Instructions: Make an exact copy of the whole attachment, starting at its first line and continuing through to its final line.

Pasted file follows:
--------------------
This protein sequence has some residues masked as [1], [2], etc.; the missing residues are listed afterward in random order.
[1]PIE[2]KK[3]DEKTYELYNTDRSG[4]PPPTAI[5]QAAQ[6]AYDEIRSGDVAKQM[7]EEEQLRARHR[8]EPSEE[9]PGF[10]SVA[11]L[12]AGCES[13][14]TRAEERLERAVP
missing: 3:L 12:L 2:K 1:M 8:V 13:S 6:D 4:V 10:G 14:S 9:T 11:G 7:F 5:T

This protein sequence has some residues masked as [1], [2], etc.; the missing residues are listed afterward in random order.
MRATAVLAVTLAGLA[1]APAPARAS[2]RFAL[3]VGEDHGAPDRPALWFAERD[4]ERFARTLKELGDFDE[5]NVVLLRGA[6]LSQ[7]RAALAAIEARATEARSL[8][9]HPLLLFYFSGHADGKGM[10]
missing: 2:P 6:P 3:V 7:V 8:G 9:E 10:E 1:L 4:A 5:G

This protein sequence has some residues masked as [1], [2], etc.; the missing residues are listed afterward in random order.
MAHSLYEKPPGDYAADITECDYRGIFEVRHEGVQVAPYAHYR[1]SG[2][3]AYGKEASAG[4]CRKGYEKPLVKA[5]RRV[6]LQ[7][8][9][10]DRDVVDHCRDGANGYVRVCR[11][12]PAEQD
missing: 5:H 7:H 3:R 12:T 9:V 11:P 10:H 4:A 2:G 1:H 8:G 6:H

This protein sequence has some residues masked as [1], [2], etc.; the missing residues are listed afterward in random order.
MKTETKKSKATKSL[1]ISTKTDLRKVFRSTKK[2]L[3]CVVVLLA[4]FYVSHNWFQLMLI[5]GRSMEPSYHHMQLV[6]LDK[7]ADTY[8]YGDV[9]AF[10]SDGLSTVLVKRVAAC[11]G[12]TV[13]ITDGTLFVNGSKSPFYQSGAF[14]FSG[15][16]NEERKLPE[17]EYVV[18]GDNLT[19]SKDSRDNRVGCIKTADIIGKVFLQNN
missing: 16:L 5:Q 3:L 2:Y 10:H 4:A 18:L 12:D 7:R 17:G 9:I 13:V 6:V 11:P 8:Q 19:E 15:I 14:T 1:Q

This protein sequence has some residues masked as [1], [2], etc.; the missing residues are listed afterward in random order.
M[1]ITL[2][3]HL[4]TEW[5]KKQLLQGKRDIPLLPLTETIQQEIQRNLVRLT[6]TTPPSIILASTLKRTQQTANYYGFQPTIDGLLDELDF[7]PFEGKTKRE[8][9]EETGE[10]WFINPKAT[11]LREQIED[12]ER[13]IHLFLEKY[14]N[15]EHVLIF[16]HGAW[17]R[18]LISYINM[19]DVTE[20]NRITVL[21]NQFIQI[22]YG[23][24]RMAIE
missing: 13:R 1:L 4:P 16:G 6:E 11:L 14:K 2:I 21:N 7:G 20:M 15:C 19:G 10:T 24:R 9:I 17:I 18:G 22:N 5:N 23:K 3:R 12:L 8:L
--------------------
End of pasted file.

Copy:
This protein sequence has some residues masked as [1], [2], etc.; the missing residues are listed afterward in random order.
[1]PIE[2]KK[3]DEKTYELYNTDRSG[4]PPPTAI[5]QAAQ[6]AYDEIRSGDVAKQM[7]EEEQLRARHR[8]EPSEE[9]PGF[10]SVA[11]L[12]AGCES[13][14]TRAEERLERAVP
missing: 3:L 12:L 2:K 1:M 8:V 13:S 6:D 4:V 10:G 14:S 9:T 11:G 7:F 5:T

This protein sequence has some residues masked as [1], [2], etc.; the missing residues are listed afterward in random order.
MRATAVLAVTLAGLA[1]APAPARAS[2]RFAL[3]VGEDHGAPDRPALWFAERD[4]ERFARTLKELGDFDE[5]NVVLLRGA[6]LSQ[7]RAALAAIEARATEARSL[8][9]HPLLLFYFSGHADGKGM[10]
missing: 2:P 6:P 3:V 7:V 8:G 9:E 10:E 1:L 4:A 5:G

This protein sequence has some residues masked as [1], [2], etc.; the missing residues are listed afterward in random order.
MAHSLYEKPPGDYAADITECDYRGIFEVRHEGVQVAPYAHYR[1]SG[2][3]AYGKEASAG[4]CRKGYEKPLVKA[5]RRV[6]LQ[7][8][9][10]DRDVVDHCRDGANGYVRVCR[11][12]PAEQD
missing: 5:H 7:H 3:R 12:T 9:V 11:P 10:H 4:A 2:G 1:H 8:G 6:H

This protein sequence has some residues masked as [1], [2], etc.; the missing residues are listed afterward in random order.
MKTETKKSKATKSL[1]ISTKTDLRKVFRSTKK[2]L[3]CVVVLLA[4]FYVSHNWFQLMLI[5]GRSMEPSYHHMQLV[6]LDK[7]ADTY[8]YGDV[9]AF[10]SDGLSTVLVKRVAAC[11]G[12]TV[13]ITDGTLFVNGSKSPFYQSGAF[14]FSG[15][16]NEERKLPE[17]EYVV[18]GDNLT[19]SKDSRDNRVGCIKTADIIGKVFLQNN
missing: 16:L 5:Q 3:L 2:Y 10:H 4:A 18:L 12:D 7:R 17:G 9:I 13:V 6:V 11:P 8:Q 19:E 15:I 14:T 1:Q

This protein sequence has some residues masked as [1], [2], etc.; the missing residues are listed afterward in random order.
M[1]ITL[2][3]HL[4]TEW[5]KKQLLQGKRDIPLLPLTETIQQEIQRNLVRLT[6]TTPPSIILASTLKRTQQTANYYGFQPTIDGLLDELDF[7]PFEGKTKRE[8][9]EETGE[10]WFINPKAT[11]LREQIED[12]ER[13]IHLFLEKY[14]N[15]EHVLIF[16]HGAW[17]R[18]LISYINM[19]DVTE[20]NRITVL[21]NQFIQI[22]YG[23][24]RMAIE
missing: 13:R 1:L 4:P 16:G 6:E 11:L 14:K 2:I 21:N 7:G 20:M 15:C 19:G 10:T 24:R 9:I 17:I 18:G 22:N 5:N 23:K 3:R 12:L 8:L